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Angered by increases in tuition and cuts in state financing, thousands of students, parents and faculty members protested across California on Thursday at colleges, universities and even elementary schools to plead for help with the state’s education crisis.


Called a “strike and day of action to defend public education” by organizers, the demonstrations were boisterous and occasionally confrontational — campus and building entrances were blocked at several schools — but they were largely peaceful for most of the day.
Late Thursday afternoon, however, more than 150 people were arrested after they stopped traffic along an interstate in Oakland, according to the California Highway Patrol. There was also one injury. Protesters in Davis, outside Sacramento, also tried to block an interstate but were rebuffed by the authorities using pepper spray. One student protester was arrested.
Scattered tuition protests occurred in other states, too, with at least 16 people arrested at the University of Wisconsin, Milwaukee, when protesters tried to force their way into administration offices and threw ice chunks at campus officers, according to a university spokesman.
One of the largest demonstrations in California took place here on the north steps of the Capitol, where more than 1,000 people used drums, bullhorns, and scores of young voices to try to get their message across.


“How are we going to save the future if we can’t even get into our classes?” said Reid E. Milburn, the president of the Student Senate for California Community Colleges, referring to tuition increases and reductions in the number of courses. Her comments drew a large cheer from those in the crowd, many them students avoiding classes in a show of protest.
California’s public education system has been racked by spending cuts because of the state’s financial problems, which include a looming $20 billion budget deficit. Layoffs and furloughs have hit many districts and school systems, along with reductions in course offerings and grants.
On Wednesday, Gov. Arnold Schwarzenegger, a Republican in his last year of office, said the layoffs and reductions in courses carried out by some schools in the state were “terrible.” The bottom line, he said, was that “they need much more money.”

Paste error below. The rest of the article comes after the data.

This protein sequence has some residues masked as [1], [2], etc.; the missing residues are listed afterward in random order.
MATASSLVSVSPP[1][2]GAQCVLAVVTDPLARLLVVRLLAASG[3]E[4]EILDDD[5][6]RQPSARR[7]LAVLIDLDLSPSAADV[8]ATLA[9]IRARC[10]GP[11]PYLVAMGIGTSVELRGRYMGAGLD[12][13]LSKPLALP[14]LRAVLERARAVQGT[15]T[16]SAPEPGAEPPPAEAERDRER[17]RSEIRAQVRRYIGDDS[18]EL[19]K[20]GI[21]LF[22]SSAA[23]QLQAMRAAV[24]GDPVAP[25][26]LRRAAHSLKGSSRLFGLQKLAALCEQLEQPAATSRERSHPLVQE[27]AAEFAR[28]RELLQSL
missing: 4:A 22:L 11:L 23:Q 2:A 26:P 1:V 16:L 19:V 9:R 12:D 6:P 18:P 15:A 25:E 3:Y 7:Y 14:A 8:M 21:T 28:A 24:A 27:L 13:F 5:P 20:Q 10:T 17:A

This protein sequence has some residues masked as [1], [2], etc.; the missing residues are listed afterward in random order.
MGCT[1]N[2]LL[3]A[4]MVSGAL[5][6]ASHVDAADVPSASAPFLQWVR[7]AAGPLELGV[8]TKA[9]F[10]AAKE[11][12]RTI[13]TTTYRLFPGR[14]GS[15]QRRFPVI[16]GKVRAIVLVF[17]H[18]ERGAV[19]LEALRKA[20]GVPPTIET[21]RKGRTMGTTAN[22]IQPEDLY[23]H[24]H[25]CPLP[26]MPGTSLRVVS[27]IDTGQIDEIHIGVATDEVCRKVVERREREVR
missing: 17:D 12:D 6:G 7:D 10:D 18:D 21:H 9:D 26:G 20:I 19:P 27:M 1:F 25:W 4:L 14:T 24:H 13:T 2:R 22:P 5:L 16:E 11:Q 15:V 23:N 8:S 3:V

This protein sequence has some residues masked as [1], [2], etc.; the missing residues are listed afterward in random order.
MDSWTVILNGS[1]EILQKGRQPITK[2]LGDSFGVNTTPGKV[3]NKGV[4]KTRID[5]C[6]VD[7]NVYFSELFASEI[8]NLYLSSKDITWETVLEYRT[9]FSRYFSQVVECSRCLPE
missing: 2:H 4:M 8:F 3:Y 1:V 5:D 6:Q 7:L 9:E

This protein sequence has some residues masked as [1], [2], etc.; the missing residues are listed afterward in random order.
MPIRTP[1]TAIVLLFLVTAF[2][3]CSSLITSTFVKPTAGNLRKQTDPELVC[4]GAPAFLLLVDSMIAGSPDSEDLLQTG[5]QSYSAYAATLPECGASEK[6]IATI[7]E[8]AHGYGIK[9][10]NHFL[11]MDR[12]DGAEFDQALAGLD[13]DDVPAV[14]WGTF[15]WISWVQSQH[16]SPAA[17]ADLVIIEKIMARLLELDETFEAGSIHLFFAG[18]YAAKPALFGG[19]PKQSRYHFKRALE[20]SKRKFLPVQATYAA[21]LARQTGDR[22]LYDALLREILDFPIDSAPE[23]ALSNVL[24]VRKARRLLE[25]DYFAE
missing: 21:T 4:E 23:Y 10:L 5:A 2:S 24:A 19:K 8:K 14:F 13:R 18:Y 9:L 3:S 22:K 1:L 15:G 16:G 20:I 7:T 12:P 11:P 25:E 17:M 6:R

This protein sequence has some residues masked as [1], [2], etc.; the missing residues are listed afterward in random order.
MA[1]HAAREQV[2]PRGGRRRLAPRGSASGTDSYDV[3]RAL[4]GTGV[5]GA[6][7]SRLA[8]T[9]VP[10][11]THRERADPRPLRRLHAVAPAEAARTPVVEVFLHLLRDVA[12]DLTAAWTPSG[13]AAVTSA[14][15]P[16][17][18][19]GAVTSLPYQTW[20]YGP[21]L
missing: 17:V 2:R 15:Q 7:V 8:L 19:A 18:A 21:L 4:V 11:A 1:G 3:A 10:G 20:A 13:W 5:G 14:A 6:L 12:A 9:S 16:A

Where that money might come from is unclear. Alberto Torrico, the Democratic majority leader in the State Assembly, has proposed a 12.5 percent tax on the state’s oil producers, which he says could raise $2 billion for higher education. But with any new tax in California requiring a two-thirds majority in the Legislature, its prospects are uncertain.
Educators said the 23-campus California State University system — which has more than 425,000 students and lower fees than the 10-campus University of California system — was being hit particularly hard by cutbacks.
Julie Chisholm, an assistant professor of writing at one Cal State institution, the California Maritime Academy, in Vallejo, was struggling with 1-year-old twins at the Sacramento protest. She said that her $60,000 salary had been cut 10 percent by furloughs, but that she had chosen to take her furloughs on nonteaching days to avoid inconveniencing her students.
“Our students are getting hit, too, with higher tuition,” she said.
In Santa Cruz, the surfing town south of San Francisco, protesters effectively shut down access to the University of California campus there by blocking entrances, according to a message posted on the university’s Web site. Protesters also broke at least one windshield and intimidated visitors, the message said.


Santa Cruz and several other University of California campuses were the sites of demonstrations last fall when the State Board of Regents approved a 32 percent increase in undergraduate fees, the equivalent of tuition.
Several hundred students also protested at Bruin Plaza at the University of California, Los Angeles, where people in one group had painted skulls on their faces. And at the university’s Berkeley campus, Rafael Velazquez, 23, a graduate student in the school of education, who plans to be a public high school teacher, was one of hundreds protesting.
“I plan to be a teacher, but it’s not my job prospects I’m worried about,” said Mr. Velazquez, who has a brother in fifth grade in San Lorenzo. “It’s the whole system.”